Is Anyone Listening?

“The technology that gets people into trouble is the same technology that can be used to rescue them.”

With social media, many people express what’s going on inside their hearts with the same level of transparency as sharing what they had for lunch.

“Out too late partying last night = overslept my alarm this morning. Guess I’ll be having ‘car trouble’ again.”

“Yay, lunch! It’s burger & fries day!!!”

“Just walked into a strip club and my Bible App told me I should read the Bible.”

“So depressed again.”

They’re letting us know they’re depressed, that their relationships are struggling, that they’re searching for something, or that they’re suffocating under a burden of debt. They’re giving us this stream of info by the hundreds of millions, and as they do, they’re giving us a way to talk to them. But we have to tune in to what they’re saying. Is the church listening?

Listening and Responding in the Moment

In the past, churches focused on getting people to come to church once a week. Some churches have increased ministry touch points through midweek services or small group gatherings, but those experiences still happen at a specific day and time.

But in our culture of instant gratification, temptation doesn’t happen according to schedule. People have pornography at their fingertips with a simple online search. An emotional affair with an old boyfriend is just an online chat away.

The technology that gets people into trouble is the same technology that can be used to rescue them. We have the opportunity to reach people in the moment of their need, not just in the moment of church.

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Just Scratching the Surface

Online communication and social media present one of the greatest untapped mission fields of our time. Consider a few examples of how some churches are, and could be, taking advantage of these tools:

• Informal research. Instead of conducting a formal written survey to see which issues the congregation is dealing with, we can know what’s happening right now, this week, with a quick question on Twitter or Facebook. As we study the conversations taking place among our congregation, we also can get a pulse on what they are thinking and how they are living.

• Targeted advertising. With simple adwords, someone who is searching for pornography can be greeted by, “Looking for nude photos? Try this instead.” How we leverage this technology is, for these people in these moments, the way God speaks to them. And in services like Facebook, we can direct our advertising toward friends of people who have liked our church’s page, reinforcing personal invitations they may have received.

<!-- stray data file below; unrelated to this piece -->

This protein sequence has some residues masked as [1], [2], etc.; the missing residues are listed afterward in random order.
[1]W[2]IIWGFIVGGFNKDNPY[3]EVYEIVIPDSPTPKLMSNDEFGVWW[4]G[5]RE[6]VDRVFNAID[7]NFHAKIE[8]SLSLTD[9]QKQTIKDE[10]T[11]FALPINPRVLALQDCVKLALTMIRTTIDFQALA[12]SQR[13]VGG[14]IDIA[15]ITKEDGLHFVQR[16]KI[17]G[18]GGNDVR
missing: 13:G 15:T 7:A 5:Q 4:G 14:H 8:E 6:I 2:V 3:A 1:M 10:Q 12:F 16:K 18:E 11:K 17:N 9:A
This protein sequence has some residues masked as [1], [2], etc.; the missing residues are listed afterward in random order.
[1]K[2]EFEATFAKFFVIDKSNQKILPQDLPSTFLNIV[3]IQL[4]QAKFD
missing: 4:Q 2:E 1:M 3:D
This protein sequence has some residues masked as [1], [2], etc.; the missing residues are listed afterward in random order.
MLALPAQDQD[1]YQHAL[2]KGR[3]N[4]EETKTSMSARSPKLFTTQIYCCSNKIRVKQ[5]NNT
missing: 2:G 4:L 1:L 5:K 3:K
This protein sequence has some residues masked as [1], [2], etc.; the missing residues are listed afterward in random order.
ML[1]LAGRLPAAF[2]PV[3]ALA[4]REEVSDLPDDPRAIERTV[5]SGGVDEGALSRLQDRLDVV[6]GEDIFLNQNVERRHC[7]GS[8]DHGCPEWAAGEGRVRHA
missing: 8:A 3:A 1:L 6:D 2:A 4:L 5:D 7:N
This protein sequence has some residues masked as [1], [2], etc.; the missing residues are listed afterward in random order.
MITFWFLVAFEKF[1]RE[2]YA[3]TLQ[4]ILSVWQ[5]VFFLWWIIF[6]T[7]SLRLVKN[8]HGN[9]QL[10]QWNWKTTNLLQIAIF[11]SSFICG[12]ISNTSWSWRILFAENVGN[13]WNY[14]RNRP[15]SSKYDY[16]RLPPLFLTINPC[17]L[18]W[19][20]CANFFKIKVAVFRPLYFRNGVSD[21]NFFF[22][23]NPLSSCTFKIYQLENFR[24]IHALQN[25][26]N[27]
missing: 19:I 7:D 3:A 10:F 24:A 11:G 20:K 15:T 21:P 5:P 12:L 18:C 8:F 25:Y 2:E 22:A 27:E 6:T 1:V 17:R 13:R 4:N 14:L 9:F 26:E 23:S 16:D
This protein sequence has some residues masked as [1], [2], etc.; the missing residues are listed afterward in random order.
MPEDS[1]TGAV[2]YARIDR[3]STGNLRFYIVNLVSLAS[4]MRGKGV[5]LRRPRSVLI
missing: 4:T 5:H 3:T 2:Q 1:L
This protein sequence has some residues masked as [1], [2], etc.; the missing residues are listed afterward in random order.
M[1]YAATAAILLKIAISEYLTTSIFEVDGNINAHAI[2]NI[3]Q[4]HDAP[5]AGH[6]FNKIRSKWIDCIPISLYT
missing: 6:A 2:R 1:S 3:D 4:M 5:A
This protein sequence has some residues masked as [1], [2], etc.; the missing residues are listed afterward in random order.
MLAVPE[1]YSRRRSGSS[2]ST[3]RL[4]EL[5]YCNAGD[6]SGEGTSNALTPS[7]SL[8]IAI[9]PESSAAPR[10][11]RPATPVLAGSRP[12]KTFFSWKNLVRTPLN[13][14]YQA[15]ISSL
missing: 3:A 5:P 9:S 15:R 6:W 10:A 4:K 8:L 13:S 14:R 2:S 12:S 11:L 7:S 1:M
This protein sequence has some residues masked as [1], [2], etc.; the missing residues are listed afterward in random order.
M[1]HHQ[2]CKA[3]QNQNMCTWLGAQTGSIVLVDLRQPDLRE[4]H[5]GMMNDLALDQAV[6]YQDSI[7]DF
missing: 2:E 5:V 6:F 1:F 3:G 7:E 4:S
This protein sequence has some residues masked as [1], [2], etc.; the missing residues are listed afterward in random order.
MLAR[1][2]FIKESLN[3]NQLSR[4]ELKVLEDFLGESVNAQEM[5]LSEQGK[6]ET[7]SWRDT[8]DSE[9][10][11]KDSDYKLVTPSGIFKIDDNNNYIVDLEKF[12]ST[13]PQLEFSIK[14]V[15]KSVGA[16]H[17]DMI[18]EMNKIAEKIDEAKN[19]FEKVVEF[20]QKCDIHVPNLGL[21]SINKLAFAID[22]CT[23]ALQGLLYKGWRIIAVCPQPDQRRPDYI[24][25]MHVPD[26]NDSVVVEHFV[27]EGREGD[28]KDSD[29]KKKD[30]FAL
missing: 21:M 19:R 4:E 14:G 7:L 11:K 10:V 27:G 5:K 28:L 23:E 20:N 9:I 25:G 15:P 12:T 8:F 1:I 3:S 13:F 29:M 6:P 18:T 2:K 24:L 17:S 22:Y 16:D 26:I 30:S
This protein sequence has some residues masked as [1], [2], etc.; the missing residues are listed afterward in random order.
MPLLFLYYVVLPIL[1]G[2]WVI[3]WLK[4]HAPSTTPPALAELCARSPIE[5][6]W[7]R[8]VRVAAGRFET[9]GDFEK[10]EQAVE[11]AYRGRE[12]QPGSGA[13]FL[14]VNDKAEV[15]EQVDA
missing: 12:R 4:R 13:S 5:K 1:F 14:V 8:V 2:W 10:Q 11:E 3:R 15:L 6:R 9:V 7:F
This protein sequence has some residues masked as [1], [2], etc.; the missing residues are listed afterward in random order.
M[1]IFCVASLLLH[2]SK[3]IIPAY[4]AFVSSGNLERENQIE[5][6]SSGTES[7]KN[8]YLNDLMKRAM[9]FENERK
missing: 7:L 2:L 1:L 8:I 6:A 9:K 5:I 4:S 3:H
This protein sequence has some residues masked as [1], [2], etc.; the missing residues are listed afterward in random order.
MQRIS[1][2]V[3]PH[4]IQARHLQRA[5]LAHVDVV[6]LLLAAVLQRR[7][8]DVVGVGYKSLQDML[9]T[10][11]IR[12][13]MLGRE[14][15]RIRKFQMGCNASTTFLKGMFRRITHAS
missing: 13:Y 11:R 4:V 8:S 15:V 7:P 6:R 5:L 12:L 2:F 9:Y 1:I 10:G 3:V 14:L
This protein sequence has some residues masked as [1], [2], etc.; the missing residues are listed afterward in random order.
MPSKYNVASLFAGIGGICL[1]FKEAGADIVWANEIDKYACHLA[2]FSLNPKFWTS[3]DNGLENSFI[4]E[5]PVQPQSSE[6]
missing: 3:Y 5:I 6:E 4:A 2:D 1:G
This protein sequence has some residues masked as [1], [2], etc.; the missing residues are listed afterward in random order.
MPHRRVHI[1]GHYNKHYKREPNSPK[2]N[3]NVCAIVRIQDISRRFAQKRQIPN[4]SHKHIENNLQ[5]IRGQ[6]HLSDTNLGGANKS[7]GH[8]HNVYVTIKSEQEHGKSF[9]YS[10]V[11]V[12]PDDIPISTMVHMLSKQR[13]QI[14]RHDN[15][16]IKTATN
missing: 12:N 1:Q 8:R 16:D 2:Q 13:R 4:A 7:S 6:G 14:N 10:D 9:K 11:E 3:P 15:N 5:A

• Niche ministries. In the past, establishing a new ministry required funding and resourcing from the church, which usually had to wait until enough demand was demonstrated. Now, we can empower people to tap into the passion God’s given them without the obstacle of determining how the ministry fits into our staffing structure or budget constraints.

• Location-based outreach. Thanks to geolocation features within services like Foursquare and Facebook, people are openly sharing where they live, work and hang out, which enables us to focus our efforts on people within a certain geographic radius. For example, our youth ministry could reach out to students who check in at Friday night’s football game to invite them to a postgame meet-up.

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• Individual conversations. These can lead to some of the most powerful experiences of in-the-moment ministry. It can be a response to a direct request, like someone who is asking for prayer. Or it could mean starting a dialogue with someone who is dealing with depression or suicidal thoughts, and following up with an expression of support, an assurance of God’s love, or providing a clear path to help.

These are anecdotal examples, but so much more is possible. How can we leverage these tools to change how the Gospel is shared and received? How should this technology shape the future of the church? Let’s seize this opportunity as we find, explore and invent new ways to reach people together.